Micromanagement and more: What causes “trouble at t’mill” in 2017

The old cliché of problems in an organisation is reflected by the phrase “there’s trouble at t’mill.” This old chestnut from the industrial era was generally an appeal by a worker to the boss to come and sort out the problem.

The problem is, in modern companies, many bosses contribute to the cause of the problems rather than the solution. Let’s look at some of the reasons for this although, the list could truly be a lot longer than we have space for here!

Firstly, micromanagement is an issue in many offices, and often occurs when leaders have not developed trust in their staff. They continue to see themselves in terms of the expert skills and aptitudes that created the business, but do not necessarily manage it in a way that supports the best needs of the organisation. They fail to develop others who are demonstrating those skills as the company grows and becomes more complex. Micromanagement is a by-product of poor leadership development and an inability to let go of a past wherein a leader had ultimate control. The head of the company fails to accept a new present where they must learn to relinquish past professional and trade skills, and become instead a strategic and operational manager. They must loosen their grip on the reins to allow talent within the ranks to flourish.

Then, some leaders have an inability to manage the relationships between key players in the company. Classically, this could manifest itself as a board that has unclear leadership processes, or via innate tensions that have not been dealt with and left to fester.

As an example of the former, where an unclear leadership process is present, consider a trading partnership that evolved into a limited company, when no one person is nominated to be overall leader. Here, different collectives of fudged leadership emerge from within, each group thinking that they’re doing what is right for the overall strategy of the company, however ultimately, there is no direction. There is an inability or an unwillingness for the company to elect someone able to make a casting decision. Roles and responsibilities may have been assigned early on, when the business had limited staff, with directors taking on a plethora of tasks. They then fail to properly delegate these out to new functionaries as the business grows, and the leadership structure appears undefined and lacking clarity.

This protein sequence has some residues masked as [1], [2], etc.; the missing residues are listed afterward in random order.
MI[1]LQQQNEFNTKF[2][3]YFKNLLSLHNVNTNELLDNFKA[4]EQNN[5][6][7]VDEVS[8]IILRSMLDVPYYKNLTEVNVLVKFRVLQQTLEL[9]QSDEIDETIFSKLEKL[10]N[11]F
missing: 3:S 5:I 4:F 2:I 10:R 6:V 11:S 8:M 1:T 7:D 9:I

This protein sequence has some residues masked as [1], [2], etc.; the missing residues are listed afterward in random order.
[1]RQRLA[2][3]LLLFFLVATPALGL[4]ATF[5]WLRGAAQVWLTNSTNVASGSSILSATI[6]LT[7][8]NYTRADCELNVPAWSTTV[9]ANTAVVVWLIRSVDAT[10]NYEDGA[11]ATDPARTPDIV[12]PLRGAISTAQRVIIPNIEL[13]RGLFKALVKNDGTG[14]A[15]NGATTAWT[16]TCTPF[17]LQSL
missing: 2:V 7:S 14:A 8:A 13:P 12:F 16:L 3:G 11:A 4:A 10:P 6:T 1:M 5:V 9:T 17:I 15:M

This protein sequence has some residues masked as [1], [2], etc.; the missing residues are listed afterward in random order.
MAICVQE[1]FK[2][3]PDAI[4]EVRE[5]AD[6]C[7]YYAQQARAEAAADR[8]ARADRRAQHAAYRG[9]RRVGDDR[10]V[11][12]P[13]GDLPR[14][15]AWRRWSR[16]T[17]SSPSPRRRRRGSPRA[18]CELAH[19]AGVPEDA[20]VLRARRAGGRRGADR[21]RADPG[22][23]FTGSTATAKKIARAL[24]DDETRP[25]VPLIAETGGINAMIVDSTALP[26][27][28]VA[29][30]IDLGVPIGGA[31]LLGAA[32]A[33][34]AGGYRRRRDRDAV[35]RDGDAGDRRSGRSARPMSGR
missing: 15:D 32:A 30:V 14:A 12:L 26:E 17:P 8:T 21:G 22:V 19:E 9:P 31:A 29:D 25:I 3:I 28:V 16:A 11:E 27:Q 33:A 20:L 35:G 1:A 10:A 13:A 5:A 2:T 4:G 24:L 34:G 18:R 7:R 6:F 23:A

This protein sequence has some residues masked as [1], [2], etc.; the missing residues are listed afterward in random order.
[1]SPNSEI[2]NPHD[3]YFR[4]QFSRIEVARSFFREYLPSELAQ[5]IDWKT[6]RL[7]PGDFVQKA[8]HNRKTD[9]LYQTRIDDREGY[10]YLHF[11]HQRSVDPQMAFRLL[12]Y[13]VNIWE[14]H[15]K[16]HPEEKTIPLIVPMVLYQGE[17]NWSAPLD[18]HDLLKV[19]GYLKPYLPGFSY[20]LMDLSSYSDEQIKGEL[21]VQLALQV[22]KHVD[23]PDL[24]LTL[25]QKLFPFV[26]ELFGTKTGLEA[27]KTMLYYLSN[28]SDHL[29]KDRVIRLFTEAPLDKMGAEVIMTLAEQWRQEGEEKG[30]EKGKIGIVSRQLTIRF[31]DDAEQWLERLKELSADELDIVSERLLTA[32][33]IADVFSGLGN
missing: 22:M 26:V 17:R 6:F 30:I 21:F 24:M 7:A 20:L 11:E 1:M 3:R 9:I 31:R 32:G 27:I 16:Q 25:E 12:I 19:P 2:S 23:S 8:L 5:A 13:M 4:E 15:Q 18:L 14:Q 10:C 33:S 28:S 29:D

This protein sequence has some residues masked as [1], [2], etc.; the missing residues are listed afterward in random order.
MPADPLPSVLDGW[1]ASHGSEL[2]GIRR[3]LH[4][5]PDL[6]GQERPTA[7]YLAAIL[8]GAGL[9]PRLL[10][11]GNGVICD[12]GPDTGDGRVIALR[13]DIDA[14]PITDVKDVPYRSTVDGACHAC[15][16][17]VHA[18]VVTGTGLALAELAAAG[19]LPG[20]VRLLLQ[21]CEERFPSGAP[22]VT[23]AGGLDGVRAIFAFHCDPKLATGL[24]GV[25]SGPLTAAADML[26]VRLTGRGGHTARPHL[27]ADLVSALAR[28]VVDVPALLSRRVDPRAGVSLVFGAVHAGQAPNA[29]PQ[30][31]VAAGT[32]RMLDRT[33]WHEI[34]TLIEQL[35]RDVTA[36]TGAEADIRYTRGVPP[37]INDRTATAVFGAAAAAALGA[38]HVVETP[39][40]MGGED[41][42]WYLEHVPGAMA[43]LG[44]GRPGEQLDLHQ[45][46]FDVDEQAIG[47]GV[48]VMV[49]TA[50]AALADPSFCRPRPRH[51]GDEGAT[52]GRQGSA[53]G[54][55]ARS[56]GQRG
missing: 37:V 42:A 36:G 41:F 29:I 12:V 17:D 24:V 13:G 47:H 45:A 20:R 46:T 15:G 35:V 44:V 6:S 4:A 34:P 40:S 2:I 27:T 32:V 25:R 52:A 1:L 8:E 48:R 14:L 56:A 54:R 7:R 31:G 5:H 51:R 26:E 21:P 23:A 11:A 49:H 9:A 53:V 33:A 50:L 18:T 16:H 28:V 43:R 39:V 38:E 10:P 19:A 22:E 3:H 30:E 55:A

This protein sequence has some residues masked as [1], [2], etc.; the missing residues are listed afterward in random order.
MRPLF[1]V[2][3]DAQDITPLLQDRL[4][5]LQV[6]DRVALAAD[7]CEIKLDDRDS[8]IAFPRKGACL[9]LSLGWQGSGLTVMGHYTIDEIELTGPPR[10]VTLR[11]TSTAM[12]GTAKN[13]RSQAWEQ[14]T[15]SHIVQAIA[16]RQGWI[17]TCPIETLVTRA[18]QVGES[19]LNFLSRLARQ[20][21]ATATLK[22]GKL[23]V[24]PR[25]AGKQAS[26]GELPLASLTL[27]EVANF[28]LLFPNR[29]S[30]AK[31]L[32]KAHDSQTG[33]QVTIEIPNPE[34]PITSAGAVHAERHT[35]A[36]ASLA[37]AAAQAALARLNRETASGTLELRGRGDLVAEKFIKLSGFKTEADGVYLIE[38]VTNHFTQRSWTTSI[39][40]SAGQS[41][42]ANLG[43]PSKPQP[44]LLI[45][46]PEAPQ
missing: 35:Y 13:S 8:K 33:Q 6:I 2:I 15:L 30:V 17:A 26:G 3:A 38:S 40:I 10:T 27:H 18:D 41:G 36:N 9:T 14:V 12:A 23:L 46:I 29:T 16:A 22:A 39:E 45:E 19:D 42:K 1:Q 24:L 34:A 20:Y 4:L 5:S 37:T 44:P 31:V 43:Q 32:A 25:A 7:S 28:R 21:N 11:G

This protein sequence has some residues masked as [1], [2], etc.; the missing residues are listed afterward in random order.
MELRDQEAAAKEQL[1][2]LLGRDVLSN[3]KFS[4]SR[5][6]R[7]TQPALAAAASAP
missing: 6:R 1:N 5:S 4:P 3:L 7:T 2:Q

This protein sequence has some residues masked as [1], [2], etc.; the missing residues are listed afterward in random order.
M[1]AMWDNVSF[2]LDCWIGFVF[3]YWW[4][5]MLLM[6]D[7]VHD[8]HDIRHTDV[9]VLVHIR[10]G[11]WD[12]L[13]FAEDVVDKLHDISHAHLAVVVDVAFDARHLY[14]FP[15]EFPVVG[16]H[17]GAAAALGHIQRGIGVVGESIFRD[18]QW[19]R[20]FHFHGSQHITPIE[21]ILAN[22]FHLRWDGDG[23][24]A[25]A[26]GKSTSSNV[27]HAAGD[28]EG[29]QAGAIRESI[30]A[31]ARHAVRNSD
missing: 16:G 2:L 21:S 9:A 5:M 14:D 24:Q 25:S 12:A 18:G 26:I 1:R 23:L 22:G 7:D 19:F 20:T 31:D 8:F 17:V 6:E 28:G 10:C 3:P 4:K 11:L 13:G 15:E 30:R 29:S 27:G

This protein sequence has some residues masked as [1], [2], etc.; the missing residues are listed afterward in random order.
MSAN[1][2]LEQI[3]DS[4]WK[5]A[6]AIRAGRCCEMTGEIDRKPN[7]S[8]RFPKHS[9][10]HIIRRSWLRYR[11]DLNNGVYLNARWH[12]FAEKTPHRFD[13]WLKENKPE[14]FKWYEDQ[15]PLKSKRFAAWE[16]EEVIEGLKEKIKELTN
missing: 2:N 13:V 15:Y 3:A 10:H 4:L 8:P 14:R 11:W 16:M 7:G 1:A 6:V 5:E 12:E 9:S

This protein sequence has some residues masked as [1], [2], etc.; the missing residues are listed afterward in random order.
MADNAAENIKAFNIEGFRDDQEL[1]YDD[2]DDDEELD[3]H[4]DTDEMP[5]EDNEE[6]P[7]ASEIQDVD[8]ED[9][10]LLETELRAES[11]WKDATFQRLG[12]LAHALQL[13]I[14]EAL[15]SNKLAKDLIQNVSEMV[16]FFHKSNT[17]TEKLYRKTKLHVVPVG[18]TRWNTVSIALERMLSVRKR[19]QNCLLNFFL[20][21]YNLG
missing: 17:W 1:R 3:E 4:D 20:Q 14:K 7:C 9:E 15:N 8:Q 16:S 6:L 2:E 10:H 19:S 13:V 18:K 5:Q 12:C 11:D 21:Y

An example of the latter, where innate tensions are left unchecked, is an organisation formed based on friendship or a shared strategic consensus, and the key players’ objectives have moved on without referring back to one another. At the top of an organisation, the importance of space to allow interpersonal communication to occur to ensure people are on the same wavelength, or at least understand each other’s differences, can be a massive way of reducing powerful tensions that can otherwise ensue.

Also, there are the issues caused by the lack of succession strategies. I really have problems with people who quote Latin ad nauseam, but this is really the ‘sine qua non’ of business strategy! Planning one’s succession is essential, no question about it. Many people actually act as if they’re going to live forever or they are so yoked to the day-to-day grind of keeping the operation running, they fail to take a strategic view which includes what will happen as they age, potentially become infirm and/or expire. Companies in maturity cannot be growing, thriving entities without the time to think and plan ahead. The scenario just described places a premium upon over-dependency on the leading lights of the organisation. It creates a sense of time-based hierarchy, that cannot be replaced easily by successive generations, who are undermined in their autonomy by owners, leaders and managers who effectively act as if they were “tribal elders”, eliciting worship rather than initiative from their staff as they go.

The problem with business is that it is intertwined with the ego. This, in turn, is interwoven with effective functioning, self-actualisation, good and bad mental health and satisfaction. That applies, not only to the leading lights of the organisation but everybody right down to the office cleaner! While everyone would love to think the world would stop turning without them, we must accept that indeed, it will. Sensible leaders are the ones that understand their finiteness with some humility, maturely recognising the need to plan for the longer game; that they do not feature at the centre of it forever more. With this realisation, the “ego” in business evolves into “managerial maturity and leadership insight.”

Of course, would that these issues were so simple to consider. They require dedicated time and though to be effectively addressed, talking to a coach or mentor can help in examining the multiple layers of these processes. The truth is simple: all leaders have the potential to be the solution to business problems rather than their cause.

The fact that this time to reflect is an investment only rarely committed to by some leaves small wonder that so many businesses experience “trouble at t’mill” times.

Ee bah gum!